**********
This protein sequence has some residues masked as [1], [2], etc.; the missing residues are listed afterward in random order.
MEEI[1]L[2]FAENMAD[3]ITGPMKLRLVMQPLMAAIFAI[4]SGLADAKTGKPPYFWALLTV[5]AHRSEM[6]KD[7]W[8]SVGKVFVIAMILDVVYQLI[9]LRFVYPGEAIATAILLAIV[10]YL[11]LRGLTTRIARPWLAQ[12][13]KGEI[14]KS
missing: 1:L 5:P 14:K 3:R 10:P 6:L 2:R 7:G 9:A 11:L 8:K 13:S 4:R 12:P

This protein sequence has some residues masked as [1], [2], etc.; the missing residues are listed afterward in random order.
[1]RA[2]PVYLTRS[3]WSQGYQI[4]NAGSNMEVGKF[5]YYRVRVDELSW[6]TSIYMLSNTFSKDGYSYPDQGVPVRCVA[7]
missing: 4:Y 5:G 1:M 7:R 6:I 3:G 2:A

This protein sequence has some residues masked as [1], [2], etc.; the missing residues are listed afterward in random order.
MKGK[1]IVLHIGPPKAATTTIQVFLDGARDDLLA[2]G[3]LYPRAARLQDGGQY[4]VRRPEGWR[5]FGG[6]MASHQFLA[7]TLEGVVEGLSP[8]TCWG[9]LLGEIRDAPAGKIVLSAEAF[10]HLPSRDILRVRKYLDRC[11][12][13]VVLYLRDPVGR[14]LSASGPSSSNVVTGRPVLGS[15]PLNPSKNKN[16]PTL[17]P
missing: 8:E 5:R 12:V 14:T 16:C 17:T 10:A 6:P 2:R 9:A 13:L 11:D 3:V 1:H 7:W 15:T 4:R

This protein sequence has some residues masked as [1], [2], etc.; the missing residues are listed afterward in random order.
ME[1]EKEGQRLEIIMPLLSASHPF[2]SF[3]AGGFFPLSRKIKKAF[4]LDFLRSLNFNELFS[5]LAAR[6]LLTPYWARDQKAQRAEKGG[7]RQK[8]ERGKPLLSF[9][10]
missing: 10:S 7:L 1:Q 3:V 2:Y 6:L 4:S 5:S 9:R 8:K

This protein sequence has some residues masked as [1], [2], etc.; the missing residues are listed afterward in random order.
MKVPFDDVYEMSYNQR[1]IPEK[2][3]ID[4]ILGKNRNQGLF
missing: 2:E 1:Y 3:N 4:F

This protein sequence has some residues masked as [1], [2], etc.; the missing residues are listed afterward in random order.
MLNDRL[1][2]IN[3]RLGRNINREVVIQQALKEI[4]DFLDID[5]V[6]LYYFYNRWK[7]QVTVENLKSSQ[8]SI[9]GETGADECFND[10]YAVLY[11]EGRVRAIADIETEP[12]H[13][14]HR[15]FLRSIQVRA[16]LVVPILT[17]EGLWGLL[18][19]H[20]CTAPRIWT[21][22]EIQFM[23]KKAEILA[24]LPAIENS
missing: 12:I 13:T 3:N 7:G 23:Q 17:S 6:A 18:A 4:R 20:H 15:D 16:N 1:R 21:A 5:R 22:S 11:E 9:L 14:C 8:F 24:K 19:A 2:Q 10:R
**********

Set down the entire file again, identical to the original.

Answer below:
This protein sequence has some residues masked as [1], [2], etc.; the missing residues are listed afterward in random order.
MEEI[1]L[2]FAENMAD[3]ITGPMKLRLVMQPLMAAIFAI[4]SGLADAKTGKPPYFWALLTV[5]AHRSEM[6]KD[7]W[8]SVGKVFVIAMILDVVYQLI[9]LRFVYPGEAIATAILLAIV[10]YL[11]LRGLTTRIARPWLAQ[12][13]KGEI[14]KS
missing: 1:L 5:P 14:K 3:R 10:P 6:L 2:R 7:G 9:A 11:L 8:K 13:S 4:R 12:P

This protein sequence has some residues masked as [1], [2], etc.; the missing residues are listed afterward in random order.
[1]RA[2]PVYLTRS[3]WSQGYQI[4]NAGSNMEVGKF[5]YYRVRVDELSW[6]TSIYMLSNTFSKDGYSYPDQGVPVRCVA[7]
missing: 4:Y 5:G 1:M 7:R 6:I 3:G 2:A

This protein sequence has some residues masked as [1], [2], etc.; the missing residues are listed afterward in random order.
MKGK[1]IVLHIGPPKAATTTIQVFLDGARDDLLA[2]G[3]LYPRAARLQDGGQY[4]VRRPEGWR[5]FGG[6]MASHQFLA[7]TLEGVVEGLSP[8]TCWG[9]LLGEIRDAPAGKIVLSAEAF[10]HLPSRDILRVRKYLDRC[11][12][13]VVLYLRDPVGR[14]LSASGPSSSNVVTGRPVLGS[15]PLNPSKNKN[16]PTL[17]P
missing: 8:E 5:R 12:V 14:T 16:C 17:T 10:A 6:P 2:R 9:A 13:L 11:D 3:V 1:H 7:W 15:T 4:R

This protein sequence has some residues masked as [1], [2], etc.; the missing residues are listed afterward in random order.
ME[1]EKEGQRLEIIMPLLSASHPF[2]SF[3]AGGFFPLSRKIKKAF[4]LDFLRSLNFNELFS[5]LAAR[6]LLTPYWARDQKAQRAEKGG[7]RQK[8]ERGKPLLSF[9][10]
missing: 10:S 7:L 1:Q 3:V 2:Y 6:L 4:S 5:S 9:R 8:K

This protein sequence has some residues masked as [1], [2], etc.; the missing residues are listed afterward in random order.
MKVPFDDVYEMSYNQR[1]IPEK[2][3]ID[4]ILGKNRNQGLF
missing: 2:E 1:Y 3:N 4:F

This protein sequence has some residues masked as [1], [2], etc.; the missing residues are listed afterward in random order.
MLNDRL[1][2]IN[3]RLGRNINREVVIQQALKEI[4]DFLDID[5]V[6]LYYFYNRWK[7]QVTVENLKSSQ[8]SI[9]GETGADECFND[10]YAVLY[11]EGRVRAIADIETEP[12]H[13][14]HR[15]FLRSIQVRA[16]LVVPILT[17]EGLWGLL[18][19]H[20]CTAPRIWT[21][22]EIQFM[23]KKAEILA[24]LPAIENS
missing: 12:I 13:T 3:N 7:G 23:Q 17:S 6:A 18:A 4:R 20:H 15:D 16:N 1:R 21:A 5:R 22:S 11:E 9:L 14:C 8:F 24:K 19:A 2:Q 10:R